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In 2007-08, owners without a mortgage had the lowest housing costs, averaging $33 per week or 2% of gross household income. In contrast, owners with a mortgage had the highest housing costs, averaging $384 per week or 18% of their gross household income.
Among renters, housing costs averaged $105 per week for households renting from a state/territory housing authority and more than double that ($267) for households renting from a private landlord. The effect of Commonwealth Rent Assistance (CRA) should be taken into consideration when comparing the housing costs of private renters with those of other households.
Eligible social security recipients may receive a non-taxable income supplement in the form of CRA if the private rent they pay is above a threshold level. It is estimated that CRA effectively lowers the total housing costs by 10% for all private renters, and by 25% for those private renters who receive CRA. For more information see Housing assistance and Housing Occupancy and Costs, Australia (4130.0).
For the majority of owner and renter households, housing costs represented less than 25% of gross household income, but for some it was more than 50%. In 2007-08, 8% of private renters and owners with a mortgage spent more than half of their gross income on housing (table 10.9).
Between 1994-95 and 2007-08 owners with a mortgage experienced a $111 increase in average weekly housing costs, after adjustment for inflation (graph 10.10). As a proportion of gross household income, housing costs of owners with a mortgage have ranged between 19% and 17% over this time (graph 10.11).
For other tenure types, changes in weekly housing costs were smaller with an overall increase of $68 for private renters and $17 for public renters between 1994-95 and 2007-08. For private renters, this represented a decline in the proportion of income spent on housing costs, from 20% to 18% - but for public renters it represented an increase from 17% in 1994-95 to 19% in 2007-08 (graph 10.11). As noted above, the effect of CRA receipts should be taken into consideration when making comparisons of housing costs of private renters with those of other tenure or landlord types.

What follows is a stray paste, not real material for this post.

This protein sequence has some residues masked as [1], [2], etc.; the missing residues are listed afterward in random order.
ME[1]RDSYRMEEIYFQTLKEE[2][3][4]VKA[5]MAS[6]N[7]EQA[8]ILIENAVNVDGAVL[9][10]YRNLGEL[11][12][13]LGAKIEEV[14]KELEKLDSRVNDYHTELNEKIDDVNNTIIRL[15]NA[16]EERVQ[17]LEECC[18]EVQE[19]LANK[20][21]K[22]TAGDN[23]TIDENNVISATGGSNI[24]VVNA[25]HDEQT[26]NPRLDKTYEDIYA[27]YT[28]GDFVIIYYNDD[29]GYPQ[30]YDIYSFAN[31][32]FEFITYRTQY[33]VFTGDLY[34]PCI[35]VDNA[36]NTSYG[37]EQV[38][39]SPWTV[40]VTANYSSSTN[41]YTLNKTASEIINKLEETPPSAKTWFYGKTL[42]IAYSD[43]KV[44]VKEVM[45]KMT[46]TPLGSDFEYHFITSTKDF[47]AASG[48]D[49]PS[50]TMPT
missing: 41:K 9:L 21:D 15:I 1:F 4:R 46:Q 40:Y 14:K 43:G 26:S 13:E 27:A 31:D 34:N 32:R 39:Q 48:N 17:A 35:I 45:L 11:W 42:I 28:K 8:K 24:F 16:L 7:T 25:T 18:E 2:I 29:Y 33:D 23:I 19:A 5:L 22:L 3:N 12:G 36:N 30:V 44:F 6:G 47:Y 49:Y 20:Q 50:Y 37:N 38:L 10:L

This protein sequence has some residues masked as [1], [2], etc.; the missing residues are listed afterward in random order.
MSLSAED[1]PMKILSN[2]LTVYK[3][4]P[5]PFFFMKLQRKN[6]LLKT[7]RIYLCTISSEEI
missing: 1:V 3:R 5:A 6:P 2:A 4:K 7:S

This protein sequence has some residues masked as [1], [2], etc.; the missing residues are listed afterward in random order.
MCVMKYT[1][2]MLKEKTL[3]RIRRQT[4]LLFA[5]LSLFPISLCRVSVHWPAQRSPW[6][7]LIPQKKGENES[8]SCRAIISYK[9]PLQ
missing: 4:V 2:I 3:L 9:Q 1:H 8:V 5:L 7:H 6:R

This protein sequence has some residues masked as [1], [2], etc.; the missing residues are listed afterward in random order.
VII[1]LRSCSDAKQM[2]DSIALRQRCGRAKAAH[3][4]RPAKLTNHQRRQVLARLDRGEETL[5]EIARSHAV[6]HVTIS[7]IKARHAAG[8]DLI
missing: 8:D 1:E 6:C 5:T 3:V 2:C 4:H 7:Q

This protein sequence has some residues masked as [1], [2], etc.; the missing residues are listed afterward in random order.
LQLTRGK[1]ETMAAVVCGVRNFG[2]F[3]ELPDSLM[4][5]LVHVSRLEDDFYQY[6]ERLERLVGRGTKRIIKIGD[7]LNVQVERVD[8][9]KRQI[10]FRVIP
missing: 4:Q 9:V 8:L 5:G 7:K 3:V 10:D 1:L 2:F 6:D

10.10 Average real weekly housing costs(a), By tenure and landlord type
10.11 Housing costs as a proportion of income, ^By tenure and landlord type (a)
In 2007-08, households in Sydney and Canberra had the highest average weekly housing costs - $292 and $270 respectively (graph 10.12). In each of these cities, housing costs averaged more than $455 per week for owners with a mortgage; $325 per week for private renters; and $110 per week for public renters. At $160 per week, average housing costs in Hobart were just 55% of the Sydney average, and the lowest of all the capital cities.
In all states, average housing costs were higher in the capital city than in the rest of the state. The greatest difference was in New South Wales, with Sydney housing costs 88% higher than in the rest of the state. In contrast, Brisbane housing costs were 19% higher than in the rest of Queensland, which had the highest non-capital city housing costs in Australia. This is influenced by Queensland's high level of urban settlements outside of Brisbane.
10.12 Average weekly housing costs, ^By state and territory - 2007-08
Differences in average housing costs between regions reflect differences in property values (see Home buyers), rental prices and tenure patterns (see Home owners and renters). In 2007-08, the median value of dwellings in Sydney ($550,000) was more than 70% higher than that of Hobart ($310,000), as was the mean amount of mortgage outstanding ($243,000 compared with $136,000). Consequently, average weekly housing costs for home owners were higher in Sydney than in Hobart, particularly for owners with a mortgage ($501 compared with $321) (table 10.13). Also, private rents in Sydney were 60% higher than in Hobart. The proportion of Sydney households renting privately was also higher (28% compared with 16%) further contributing to the overall difference in average housing costs between Sydney and Hobart.
Household income also varies between regions, and when housing costs are expressed as a proportion of income, regional differences are moderated to some extent. For example, housing costs for all capital cities combined were 44% higher than in the rest of Australia ($244 compared with $170) but the proportion of income spent on housing costs was no higher (both 13%).